Yesterday I did a nice, long, technical analysis of why the automobile is not enough for the future. There are other things I did not discuss (inefficiency of space, traffic deaths, pollution) that deserve technical discussion (and maybe I'll find time to return to those another day), but today I want to focus on the more abstract social foundations of our automobile lifestyles, and how this foundation is insufficient for the future that we want for ourselves, and our children.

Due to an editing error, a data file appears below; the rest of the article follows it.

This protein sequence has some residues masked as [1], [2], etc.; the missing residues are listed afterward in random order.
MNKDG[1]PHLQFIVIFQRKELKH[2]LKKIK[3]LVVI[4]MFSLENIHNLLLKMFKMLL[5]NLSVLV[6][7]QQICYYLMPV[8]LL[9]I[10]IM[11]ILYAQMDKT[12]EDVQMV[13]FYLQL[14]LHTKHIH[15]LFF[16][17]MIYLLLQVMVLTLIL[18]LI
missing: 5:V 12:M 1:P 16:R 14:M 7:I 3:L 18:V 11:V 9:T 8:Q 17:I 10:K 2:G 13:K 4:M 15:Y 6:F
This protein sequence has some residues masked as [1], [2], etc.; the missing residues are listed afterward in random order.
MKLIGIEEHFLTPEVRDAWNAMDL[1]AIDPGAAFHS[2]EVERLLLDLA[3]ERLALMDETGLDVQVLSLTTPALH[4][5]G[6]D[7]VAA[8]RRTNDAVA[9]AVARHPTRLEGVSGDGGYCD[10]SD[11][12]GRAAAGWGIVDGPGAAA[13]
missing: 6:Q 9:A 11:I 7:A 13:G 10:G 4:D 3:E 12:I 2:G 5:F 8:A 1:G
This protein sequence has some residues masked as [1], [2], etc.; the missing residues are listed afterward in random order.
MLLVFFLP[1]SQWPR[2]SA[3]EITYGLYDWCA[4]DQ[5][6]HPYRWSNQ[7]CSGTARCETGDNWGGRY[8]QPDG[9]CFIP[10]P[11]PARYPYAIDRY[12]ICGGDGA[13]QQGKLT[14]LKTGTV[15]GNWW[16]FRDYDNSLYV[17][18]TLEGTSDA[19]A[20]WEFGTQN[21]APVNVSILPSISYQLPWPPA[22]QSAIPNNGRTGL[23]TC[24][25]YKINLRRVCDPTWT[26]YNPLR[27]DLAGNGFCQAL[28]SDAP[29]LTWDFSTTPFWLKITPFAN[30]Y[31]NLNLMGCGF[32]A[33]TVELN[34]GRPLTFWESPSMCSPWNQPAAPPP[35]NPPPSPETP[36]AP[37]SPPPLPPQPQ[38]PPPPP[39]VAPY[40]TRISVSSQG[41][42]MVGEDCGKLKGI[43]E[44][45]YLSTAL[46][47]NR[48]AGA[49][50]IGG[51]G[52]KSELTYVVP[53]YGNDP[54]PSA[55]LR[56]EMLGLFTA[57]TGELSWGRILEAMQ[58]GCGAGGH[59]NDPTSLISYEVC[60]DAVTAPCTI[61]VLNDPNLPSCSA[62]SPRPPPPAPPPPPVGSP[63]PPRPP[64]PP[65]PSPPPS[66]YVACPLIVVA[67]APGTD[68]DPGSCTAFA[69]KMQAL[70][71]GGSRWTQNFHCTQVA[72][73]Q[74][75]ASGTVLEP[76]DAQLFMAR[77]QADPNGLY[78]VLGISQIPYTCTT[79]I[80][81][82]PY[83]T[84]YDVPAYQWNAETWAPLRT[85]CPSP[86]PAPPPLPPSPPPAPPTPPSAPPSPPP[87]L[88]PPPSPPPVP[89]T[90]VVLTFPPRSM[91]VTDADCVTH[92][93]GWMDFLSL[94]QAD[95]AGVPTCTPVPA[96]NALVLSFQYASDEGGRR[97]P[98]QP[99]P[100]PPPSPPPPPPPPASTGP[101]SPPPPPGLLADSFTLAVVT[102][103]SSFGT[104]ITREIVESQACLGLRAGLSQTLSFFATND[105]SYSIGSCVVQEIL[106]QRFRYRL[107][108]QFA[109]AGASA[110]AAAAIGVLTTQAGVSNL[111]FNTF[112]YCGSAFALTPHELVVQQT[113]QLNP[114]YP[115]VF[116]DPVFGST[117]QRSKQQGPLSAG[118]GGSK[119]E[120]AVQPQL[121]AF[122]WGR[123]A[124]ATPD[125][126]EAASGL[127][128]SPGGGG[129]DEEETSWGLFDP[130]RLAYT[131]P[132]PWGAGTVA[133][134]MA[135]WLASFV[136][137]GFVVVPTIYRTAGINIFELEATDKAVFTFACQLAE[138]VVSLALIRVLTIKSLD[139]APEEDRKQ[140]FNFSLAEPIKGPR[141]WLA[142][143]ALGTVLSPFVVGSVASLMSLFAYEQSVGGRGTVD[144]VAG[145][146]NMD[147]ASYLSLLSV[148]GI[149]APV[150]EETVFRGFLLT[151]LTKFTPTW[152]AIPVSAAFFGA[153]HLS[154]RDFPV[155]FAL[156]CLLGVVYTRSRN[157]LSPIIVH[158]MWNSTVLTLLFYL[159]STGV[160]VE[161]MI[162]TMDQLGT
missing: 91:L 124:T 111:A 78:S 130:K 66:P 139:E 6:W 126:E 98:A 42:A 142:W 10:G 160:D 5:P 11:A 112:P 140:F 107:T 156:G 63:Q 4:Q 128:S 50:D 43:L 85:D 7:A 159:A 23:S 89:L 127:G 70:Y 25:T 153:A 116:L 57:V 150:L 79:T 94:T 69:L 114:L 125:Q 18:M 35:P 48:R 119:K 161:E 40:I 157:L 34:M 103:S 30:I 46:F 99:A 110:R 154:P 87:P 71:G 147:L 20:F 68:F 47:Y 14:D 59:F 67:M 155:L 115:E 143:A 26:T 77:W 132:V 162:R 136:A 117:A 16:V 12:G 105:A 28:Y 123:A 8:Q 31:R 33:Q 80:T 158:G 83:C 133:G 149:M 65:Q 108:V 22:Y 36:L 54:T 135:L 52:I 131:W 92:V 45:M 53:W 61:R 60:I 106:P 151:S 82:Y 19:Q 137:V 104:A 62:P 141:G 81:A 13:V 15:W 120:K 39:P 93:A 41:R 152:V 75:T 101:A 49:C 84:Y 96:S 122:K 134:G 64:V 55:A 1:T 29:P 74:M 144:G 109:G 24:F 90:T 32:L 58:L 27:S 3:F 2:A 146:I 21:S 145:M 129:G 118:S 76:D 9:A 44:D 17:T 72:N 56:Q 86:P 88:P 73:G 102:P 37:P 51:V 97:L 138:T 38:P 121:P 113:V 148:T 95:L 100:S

When Henry Ford began mass producing the Model T in the 1908, he laid out the goal of bringing the automobile to people; He saw the car as the ultimate in expression of freedom, and the fact that only the wealthy could afford to live out this dream was unacceptable. As the Model T reached a saturation point in the 20's, thanks to its unmatched success, owning an automobile began to represent style, identity, and class. The number of options for automobiles increased as competitors embraced demand to fuel an explosion in design and production. GM saw an opportunity, and by the 1950s was churning out fin-clad Cadillacs and Oldsmobiles in the tens of thousands. For a world that was feeling smaller as war came the footsteps of every home again and again, with information no longer the stalling point but accelerating past our ability to comprehend, the automobile was a way to make the world a place to explore again. Suburbia meant running from the failures and fears of the city, with its nuclear targets, poverty, violent crime, and the accumulated grime of our industrial existence. It meant clean streets, picket fences, happy families, and the space to spread out and start anew. The car was the key to taking advantage of this, and we ate it up (we still do). It's useless to be critical of this; not only is it the past, but it's the result of a long line of events, that in turn created a social consciousness conducive to auto-mania. In addition, who can we blame for taking advantage of the ability to be mobile like we have only ever dreamt of? Consider that in one hundred years, we went from crossing the country in months to crossing the country in days. The commercialization of the airplane only exaggerated this, giving us a hyper-mobile populace that was eager to put the past behind them and embrace a brighter future.